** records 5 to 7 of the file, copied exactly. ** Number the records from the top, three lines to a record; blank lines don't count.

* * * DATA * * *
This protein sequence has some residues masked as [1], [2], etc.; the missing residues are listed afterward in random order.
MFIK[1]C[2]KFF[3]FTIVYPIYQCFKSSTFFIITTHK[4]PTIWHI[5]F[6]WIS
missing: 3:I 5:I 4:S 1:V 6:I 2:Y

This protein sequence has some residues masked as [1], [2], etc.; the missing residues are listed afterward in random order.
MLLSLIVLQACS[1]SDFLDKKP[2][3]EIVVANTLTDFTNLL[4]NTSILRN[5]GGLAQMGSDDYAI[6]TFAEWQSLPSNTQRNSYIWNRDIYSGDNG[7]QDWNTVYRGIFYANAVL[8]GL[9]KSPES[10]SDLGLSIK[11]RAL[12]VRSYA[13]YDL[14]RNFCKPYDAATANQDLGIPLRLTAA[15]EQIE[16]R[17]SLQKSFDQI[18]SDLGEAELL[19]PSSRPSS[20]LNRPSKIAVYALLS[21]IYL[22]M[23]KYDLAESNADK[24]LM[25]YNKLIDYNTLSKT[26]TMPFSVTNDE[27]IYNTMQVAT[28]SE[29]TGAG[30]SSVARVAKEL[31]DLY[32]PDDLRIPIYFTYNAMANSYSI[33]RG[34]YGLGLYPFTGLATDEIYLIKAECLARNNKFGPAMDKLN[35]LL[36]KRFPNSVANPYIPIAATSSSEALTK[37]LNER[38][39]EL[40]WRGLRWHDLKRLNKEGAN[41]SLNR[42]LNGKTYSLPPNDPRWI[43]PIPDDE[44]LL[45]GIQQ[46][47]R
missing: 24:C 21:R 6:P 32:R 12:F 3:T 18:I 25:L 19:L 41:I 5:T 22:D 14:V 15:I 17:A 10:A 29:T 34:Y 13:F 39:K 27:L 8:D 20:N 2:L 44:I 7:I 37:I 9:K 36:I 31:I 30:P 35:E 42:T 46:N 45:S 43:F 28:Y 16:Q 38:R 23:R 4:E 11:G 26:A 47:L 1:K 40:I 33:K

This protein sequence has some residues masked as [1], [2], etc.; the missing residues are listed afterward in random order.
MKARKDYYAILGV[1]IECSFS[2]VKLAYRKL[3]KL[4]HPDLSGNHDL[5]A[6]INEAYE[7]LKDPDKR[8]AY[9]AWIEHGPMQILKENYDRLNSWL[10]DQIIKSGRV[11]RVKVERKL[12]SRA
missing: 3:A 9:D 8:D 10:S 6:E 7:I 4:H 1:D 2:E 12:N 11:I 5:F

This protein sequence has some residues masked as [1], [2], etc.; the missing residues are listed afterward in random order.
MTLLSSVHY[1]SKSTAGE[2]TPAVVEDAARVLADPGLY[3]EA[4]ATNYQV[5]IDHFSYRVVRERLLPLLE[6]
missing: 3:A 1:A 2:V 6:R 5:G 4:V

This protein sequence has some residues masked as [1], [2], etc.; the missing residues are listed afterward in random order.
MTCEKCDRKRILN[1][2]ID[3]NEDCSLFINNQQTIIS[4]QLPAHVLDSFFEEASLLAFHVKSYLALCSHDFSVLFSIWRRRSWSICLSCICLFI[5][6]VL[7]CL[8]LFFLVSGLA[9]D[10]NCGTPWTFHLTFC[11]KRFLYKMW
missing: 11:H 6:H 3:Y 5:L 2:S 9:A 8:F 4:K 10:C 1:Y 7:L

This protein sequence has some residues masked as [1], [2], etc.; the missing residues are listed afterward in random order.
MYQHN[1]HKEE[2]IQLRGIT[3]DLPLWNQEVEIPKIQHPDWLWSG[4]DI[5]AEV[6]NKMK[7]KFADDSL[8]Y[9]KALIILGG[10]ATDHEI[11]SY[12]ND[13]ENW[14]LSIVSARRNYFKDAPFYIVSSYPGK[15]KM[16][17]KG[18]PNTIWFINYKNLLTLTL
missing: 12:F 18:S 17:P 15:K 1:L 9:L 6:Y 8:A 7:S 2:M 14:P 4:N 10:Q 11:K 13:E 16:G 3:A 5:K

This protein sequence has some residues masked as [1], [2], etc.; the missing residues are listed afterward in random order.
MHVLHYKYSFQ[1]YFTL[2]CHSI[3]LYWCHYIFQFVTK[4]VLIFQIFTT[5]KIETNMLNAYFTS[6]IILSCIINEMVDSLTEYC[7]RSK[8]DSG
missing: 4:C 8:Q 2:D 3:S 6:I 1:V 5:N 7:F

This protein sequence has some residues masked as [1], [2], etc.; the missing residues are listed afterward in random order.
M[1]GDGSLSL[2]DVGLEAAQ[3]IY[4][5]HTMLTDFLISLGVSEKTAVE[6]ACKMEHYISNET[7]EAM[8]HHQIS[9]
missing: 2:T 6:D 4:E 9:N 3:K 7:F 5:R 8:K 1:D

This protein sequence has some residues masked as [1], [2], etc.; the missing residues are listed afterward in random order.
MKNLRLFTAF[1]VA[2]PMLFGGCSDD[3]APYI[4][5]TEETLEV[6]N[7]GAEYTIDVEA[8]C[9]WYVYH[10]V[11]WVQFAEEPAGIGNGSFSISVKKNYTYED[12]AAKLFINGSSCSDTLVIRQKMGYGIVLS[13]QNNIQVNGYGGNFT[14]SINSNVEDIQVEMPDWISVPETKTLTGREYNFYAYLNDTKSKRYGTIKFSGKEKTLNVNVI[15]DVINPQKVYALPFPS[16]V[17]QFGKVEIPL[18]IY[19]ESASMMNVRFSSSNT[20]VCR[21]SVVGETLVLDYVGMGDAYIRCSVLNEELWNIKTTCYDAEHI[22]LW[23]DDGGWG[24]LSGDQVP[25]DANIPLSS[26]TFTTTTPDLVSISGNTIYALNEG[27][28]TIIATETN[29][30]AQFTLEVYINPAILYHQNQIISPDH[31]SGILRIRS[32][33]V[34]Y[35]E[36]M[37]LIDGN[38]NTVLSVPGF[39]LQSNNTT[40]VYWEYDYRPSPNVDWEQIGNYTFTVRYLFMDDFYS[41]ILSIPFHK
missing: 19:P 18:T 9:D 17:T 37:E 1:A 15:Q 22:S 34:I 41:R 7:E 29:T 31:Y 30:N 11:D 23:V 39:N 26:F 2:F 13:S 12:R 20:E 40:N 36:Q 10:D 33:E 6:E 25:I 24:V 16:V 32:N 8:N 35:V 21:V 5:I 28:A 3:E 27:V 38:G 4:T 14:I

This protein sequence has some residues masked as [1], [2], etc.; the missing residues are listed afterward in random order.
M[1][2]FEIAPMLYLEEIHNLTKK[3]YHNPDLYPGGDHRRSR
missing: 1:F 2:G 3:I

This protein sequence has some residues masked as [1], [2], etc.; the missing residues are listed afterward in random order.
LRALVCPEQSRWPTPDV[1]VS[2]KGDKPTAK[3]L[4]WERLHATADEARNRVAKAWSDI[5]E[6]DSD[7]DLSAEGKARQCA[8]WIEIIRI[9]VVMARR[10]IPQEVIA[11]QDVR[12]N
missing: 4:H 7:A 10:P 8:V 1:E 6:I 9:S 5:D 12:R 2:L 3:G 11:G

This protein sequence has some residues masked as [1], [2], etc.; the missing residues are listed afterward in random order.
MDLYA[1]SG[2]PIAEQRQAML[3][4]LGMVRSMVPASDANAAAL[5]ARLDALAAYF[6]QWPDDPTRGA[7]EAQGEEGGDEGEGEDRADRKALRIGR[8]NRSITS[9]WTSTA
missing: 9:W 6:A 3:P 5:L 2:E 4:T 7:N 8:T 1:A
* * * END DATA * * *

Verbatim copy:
This protein sequence has some residues masked as [1], [2], etc.; the missing residues are listed afterward in random order.
MTCEKCDRKRILN[1][2]ID[3]NEDCSLFINNQQTIIS[4]QLPAHVLDSFFEEASLLAFHVKSYLALCSHDFSVLFSIWRRRSWSICLSCICLFI[5][6]VL[7]CL[8]LFFLVSGLA[9]D[10]NCGTPWTFHLTFC[11]KRFLYKMW
missing: 11:H 6:H 3:Y 5:L 2:S 9:A 8:F 4:K 10:C 1:Y 7:L

This protein sequence has some residues masked as [1], [2], etc.; the missing residues are listed afterward in random order.
MYQHN[1]HKEE[2]IQLRGIT[3]DLPLWNQEVEIPKIQHPDWLWSG[4]DI[5]AEV[6]NKMK[7]KFADDSL[8]Y[9]KALIILGG[10]ATDHEI[11]SY[12]ND[13]ENW[14]LSIVSARRNYFKDAPFYIVSSYPGK[15]KM[16][17]KG[18]PNTIWFINYKNLLTLTL
missing: 12:F 18:S 17:P 15:K 1:L 9:L 6:Y 8:A 7:S 2:M 14:P 4:N 10:Q 11:K 13:E 16:G 3:A 5:K

This protein sequence has some residues masked as [1], [2], etc.; the missing residues are listed afterward in random order.
MHVLHYKYSFQ[1]YFTL[2]CHSI[3]LYWCHYIFQFVTK[4]VLIFQIFTT[5]KIETNMLNAYFTS[6]IILSCIINEMVDSLTEYC[7]RSK[8]DSG
missing: 4:C 8:Q 2:D 3:S 6:I 1:V 5:N 7:F